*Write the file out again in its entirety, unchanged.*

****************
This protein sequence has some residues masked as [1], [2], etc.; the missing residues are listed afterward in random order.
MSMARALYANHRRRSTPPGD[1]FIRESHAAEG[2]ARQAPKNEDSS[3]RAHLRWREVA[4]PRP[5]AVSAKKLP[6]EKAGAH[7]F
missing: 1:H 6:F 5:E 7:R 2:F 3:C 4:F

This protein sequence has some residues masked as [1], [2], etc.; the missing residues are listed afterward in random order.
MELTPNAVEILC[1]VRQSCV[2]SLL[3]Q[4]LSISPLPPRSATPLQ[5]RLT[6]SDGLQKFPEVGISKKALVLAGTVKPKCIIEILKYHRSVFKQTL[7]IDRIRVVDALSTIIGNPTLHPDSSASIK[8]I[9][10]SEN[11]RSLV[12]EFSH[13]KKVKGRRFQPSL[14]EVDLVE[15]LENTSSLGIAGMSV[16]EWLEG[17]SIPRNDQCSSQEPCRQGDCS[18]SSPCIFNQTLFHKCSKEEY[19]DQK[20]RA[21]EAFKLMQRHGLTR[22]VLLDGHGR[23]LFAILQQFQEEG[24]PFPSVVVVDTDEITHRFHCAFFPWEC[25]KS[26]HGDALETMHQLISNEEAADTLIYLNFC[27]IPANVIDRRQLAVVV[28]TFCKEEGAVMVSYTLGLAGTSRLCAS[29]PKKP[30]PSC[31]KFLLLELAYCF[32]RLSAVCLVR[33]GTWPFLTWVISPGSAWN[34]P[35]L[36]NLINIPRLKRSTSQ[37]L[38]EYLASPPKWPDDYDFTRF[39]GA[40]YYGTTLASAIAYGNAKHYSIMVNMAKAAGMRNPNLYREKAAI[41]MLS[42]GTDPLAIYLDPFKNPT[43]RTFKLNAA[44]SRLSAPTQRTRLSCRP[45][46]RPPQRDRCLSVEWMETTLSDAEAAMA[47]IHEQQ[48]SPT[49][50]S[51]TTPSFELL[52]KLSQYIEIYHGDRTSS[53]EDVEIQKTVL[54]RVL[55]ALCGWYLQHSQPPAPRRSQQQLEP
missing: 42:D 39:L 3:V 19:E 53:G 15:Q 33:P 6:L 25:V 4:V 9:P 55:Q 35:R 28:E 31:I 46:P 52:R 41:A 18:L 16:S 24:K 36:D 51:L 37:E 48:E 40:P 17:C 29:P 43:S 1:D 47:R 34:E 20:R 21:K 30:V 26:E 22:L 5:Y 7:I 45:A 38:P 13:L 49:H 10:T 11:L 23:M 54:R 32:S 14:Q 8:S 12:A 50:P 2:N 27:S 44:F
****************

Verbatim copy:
This protein sequence has some residues masked as [1], [2], etc.; the missing residues are listed afterward in random order.
MSMARALYANHRRRSTPPGD[1]FIRESHAAEG[2]ARQAPKNEDSS[3]RAHLRWREVA[4]PRP[5]AVSAKKLP[6]EKAGAH[7]F
missing: 1:H 6:F 5:E 7:R 2:F 3:C 4:F

This protein sequence has some residues masked as [1], [2], etc.; the missing residues are listed afterward in random order.
MELTPNAVEILC[1]VRQSCV[2]SLL[3]Q[4]LSISPLPPRSATPLQ[5]RLT[6]SDGLQKFPEVGISKKALVLAGTVKPKCIIEILKYHRSVFKQTL[7]IDRIRVVDALSTIIGNPTLHPDSSASIK[8]I[9][10]SEN[11]RSLV[12]EFSH[13]KKVKGRRFQPSL[14]EVDLVE[15]LENTSSLGIAGMSV[16]EWLEG[17]SIPRNDQCSSQEPCRQGDCS[18]SSPCIFNQTLFHKCSKEEY[19]DQK[20]RA[21]EAFKLMQRHGLTR[22]VLLDGHGR[23]LFAILQQFQEEG[24]PFPSVVVVDTDEITHRFHCAFFPWEC[25]KS[26]HGDALETMHQLISNEEAADTLIYLNFC[27]IPANVIDRRQLAVVV[28]TFCKEEGAVMVSYTLGLAGTSRLCAS[29]PKKP[30]PSC[31]KFLLLELAYCF[32]RLSAVCLVR[33]GTWPFLTWVISPGSAWN[34]P[35]L[36]NLINIPRLKRSTSQ[37]L[38]EYLASPPKWPDDYDFTRF[39]GA[40]YYGTTLASAIAYGNAKHYSIMVNMAKAAGMRNPNLYREKAAI[41]MLS[42]GTDPLAIYLDPFKNPT[43]RTFKLNAA[44]SRLSAPTQRTRLSCRP[45][46]RPPQRDRCLSVEWMETTLSDAEAAMA[47]IHEQQ[48]SPT[49][50]S[51]TTPSFELL[52]KLSQYIEIYHGDRTSS[53]EDVEIQKTVL[54]RVL[55]ALCGWYLQHSQPPAPRRSQQQLEP
missing: 42:D 39:L 3:V 19:E 53:G 15:Q 33:P 6:L 25:V 4:V 9:P 55:Q 35:R 28:E 31:I 46:P 52:R 41:A 18:L 16:S 24:K 36:D 51:L 37:E 48:E 40:P 17:C 29:P 43:S 1:D 47:R 34:E 20:R 21:K 30:V 26:E 22:L 5:Y 7:I 45:A 38:P 13:L 49:H 10:T 11:L 23:M 54:R 32:S 14:Q 8:S 12:A 50:P 2:N 27:S 44:F